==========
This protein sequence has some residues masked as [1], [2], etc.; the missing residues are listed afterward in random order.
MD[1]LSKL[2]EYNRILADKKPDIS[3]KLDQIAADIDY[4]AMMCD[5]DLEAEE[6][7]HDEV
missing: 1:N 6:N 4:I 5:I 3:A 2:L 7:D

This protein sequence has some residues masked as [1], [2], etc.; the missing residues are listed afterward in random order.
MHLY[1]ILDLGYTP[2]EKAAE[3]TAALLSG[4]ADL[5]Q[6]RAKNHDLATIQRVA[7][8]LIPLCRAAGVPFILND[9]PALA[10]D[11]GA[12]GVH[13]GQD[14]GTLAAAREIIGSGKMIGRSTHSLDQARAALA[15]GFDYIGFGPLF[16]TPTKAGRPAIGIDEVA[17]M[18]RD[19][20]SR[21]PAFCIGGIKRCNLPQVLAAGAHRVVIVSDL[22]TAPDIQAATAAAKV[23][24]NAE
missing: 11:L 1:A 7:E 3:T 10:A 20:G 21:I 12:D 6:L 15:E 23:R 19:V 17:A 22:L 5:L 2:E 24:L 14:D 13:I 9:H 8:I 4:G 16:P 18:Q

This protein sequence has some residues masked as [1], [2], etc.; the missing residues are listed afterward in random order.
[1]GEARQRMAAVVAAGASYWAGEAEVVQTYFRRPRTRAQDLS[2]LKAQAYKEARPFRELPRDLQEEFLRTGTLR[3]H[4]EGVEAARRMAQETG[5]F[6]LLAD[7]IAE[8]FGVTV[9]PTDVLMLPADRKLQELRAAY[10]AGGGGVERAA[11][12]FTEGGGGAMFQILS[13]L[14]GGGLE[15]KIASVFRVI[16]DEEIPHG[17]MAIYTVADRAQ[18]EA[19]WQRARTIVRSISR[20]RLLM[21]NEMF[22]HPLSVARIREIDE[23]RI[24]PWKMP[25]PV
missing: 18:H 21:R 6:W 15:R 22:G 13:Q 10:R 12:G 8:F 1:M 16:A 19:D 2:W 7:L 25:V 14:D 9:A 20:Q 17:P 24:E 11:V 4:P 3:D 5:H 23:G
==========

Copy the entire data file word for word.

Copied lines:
This protein sequence has some residues masked as [1], [2], etc.; the missing residues are listed afterward in random order.
MD[1]LSKL[2]EYNRILADKKPDIS[3]KLDQIAADIDY[4]AMMCD[5]DLEAEE[6][7]HDEV
missing: 1:N 6:N 4:I 5:I 3:A 2:L 7:D

This protein sequence has some residues masked as [1], [2], etc.; the missing residues are listed afterward in random order.
MHLY[1]ILDLGYTP[2]EKAAE[3]TAALLSG[4]ADL[5]Q[6]RAKNHDLATIQRVA[7][8]LIPLCRAAGVPFILND[9]PALA[10]D[11]GA[12]GVH[13]GQD[14]GTLAAAREIIGSGKMIGRSTHSLDQARAALA[15]GFDYIGFGPLF[16]TPTKAGRPAIGIDEVA[17]M[18]RD[19][20]SR[21]PAFCIGGIKRCNLPQVLAAGAHRVVIVSDL[22]TAPDIQAATAAAKV[23][24]NAE
missing: 11:L 1:A 7:E 3:T 10:A 20:G 21:I 12:D 6:L 15:E 23:R 19:V 17:A 22:L 5:L 2:E 24:L 14:D 13:I 9:H 8:I 4:G 16:P 18:Q

This protein sequence has some residues masked as [1], [2], etc.; the missing residues are listed afterward in random order.
[1]GEARQRMAAVVAAGASYWAGEAEVVQTYFRRPRTRAQDLS[2]LKAQAYKEARPFRELPRDLQEEFLRTGTLR[3]H[4]EGVEAARRMAQETG[5]F[6]LLAD[7]IAE[8]FGVTV[9]PTDVLMLPADRKLQELRAAY[10]AGGGGVERAA[11][12]FTEGGGGAMFQILS[13]L[14]GGGLE[15]KIASVFRVI[16]DEEIPHG[17]MAIYTVADRAQ[18]EA[19]WQRARTIVRSISR[20]RLLM[21]NEMF[22]HPLSVARIREIDE[23]RI[24]PWKMP[25]PV
missing: 18:H 21:R 6:W 15:R 22:G 13:Q 10:R 12:G 8:F 1:M 16:A 19:D 2:W 7:L 25:V 14:D 9:A 20:Q 17:P 24:E 11:V 4:P 3:D 5:H 23:G